Louisville city officials must turn over all secure police radio conversations before, during and after a March raid that led to the police shooting death of Breonna Taylor, a judge ruled Wednesday.
The lawyer for Taylor’s family had argued there has been “confusion” about which police officers took part in the raid and whether police bodycam footage of the operation exists, Louisville FOX affiliate WDRB-TV reported.
Scrutiny of the police radio conversations could help clarify details of the case, attorney Sam Aguiar told Jefferson Circuit Court Judge Judith McDonald-Burkman, the report said.
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Aguiar claimed in court filings that the names of some officers assigned to the raid have not been confirmed by city officials. He added that his office believes it knows the identities of those officers and some are known to use body cameras, WDRB reported.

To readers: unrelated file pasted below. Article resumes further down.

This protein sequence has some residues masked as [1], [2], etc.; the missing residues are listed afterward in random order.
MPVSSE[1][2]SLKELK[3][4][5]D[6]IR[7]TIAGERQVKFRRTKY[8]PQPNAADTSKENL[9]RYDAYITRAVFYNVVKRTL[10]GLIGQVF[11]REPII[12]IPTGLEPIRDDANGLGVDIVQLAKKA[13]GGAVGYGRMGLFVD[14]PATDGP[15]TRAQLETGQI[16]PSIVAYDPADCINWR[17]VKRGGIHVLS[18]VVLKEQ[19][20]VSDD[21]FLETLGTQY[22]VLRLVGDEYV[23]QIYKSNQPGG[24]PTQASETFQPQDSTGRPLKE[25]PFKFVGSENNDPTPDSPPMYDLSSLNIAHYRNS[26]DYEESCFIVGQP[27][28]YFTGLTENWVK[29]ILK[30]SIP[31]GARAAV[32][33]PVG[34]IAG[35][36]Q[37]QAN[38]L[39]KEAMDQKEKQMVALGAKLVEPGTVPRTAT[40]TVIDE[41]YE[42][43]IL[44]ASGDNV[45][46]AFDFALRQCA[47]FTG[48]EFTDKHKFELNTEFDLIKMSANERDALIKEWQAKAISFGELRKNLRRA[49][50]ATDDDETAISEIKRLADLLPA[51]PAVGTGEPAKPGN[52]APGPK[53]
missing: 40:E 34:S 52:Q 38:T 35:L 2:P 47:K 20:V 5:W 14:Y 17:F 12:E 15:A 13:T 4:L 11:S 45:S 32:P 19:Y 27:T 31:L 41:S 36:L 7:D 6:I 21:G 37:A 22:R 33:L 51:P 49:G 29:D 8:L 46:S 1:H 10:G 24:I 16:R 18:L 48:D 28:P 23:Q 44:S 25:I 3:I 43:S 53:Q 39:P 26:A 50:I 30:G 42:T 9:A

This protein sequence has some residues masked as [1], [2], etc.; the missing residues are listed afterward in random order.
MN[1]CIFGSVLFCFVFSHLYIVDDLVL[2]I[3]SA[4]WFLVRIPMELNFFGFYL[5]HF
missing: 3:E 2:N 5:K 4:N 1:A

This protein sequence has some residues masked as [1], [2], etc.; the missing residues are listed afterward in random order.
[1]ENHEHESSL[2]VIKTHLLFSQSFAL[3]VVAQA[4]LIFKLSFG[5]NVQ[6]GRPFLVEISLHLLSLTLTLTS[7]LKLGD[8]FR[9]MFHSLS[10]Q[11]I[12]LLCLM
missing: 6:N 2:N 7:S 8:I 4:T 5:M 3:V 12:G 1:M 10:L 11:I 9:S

Lawyers for the city countered that Aguiar’s request represented a “fishing expedition.”
The judge ultimately sided with Aguiar, agreeing that lawyers for the Taylor family are entitled to review recordings up to four hours before the raid took place March 13 until 3 p.m. the following day, when the scene of the raid was cleared.
The city agreed to hand over the recordings within the next week or so, WDRB reported.
The death of Taylor, a 26-year-old African-American woman, has drawn national attention amid the debate over police use of force against Blacks and other minorities.
Taylor was shot multiple times as police entered her home on a “no-knock” warrant. Her boyfriend, Kenneth Walker, fired at police, allegedly hitting one officer in a leg.
Walker has claimed he fired his weapon because he thought the apartment was being robbed. The initial charge of attempted murder he faced was later dropped, WDRB reported.
Police have identified three officers as being involved in the raid: Sgt. Jon Mattingly, Detective Myles Cosgrove and Detective Brett Hankison. None of the three was wearing a body camera, police have said, according to WDRB.
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Hankison was fired June 23 for firing 10 rounds “wantonly and blindly” during the raid, Chief Robert Schroeder of the Louisville Metro Police Department wrote in a termination letter to the detective.
Taylor’s family has filed a wrongful death lawsuit.
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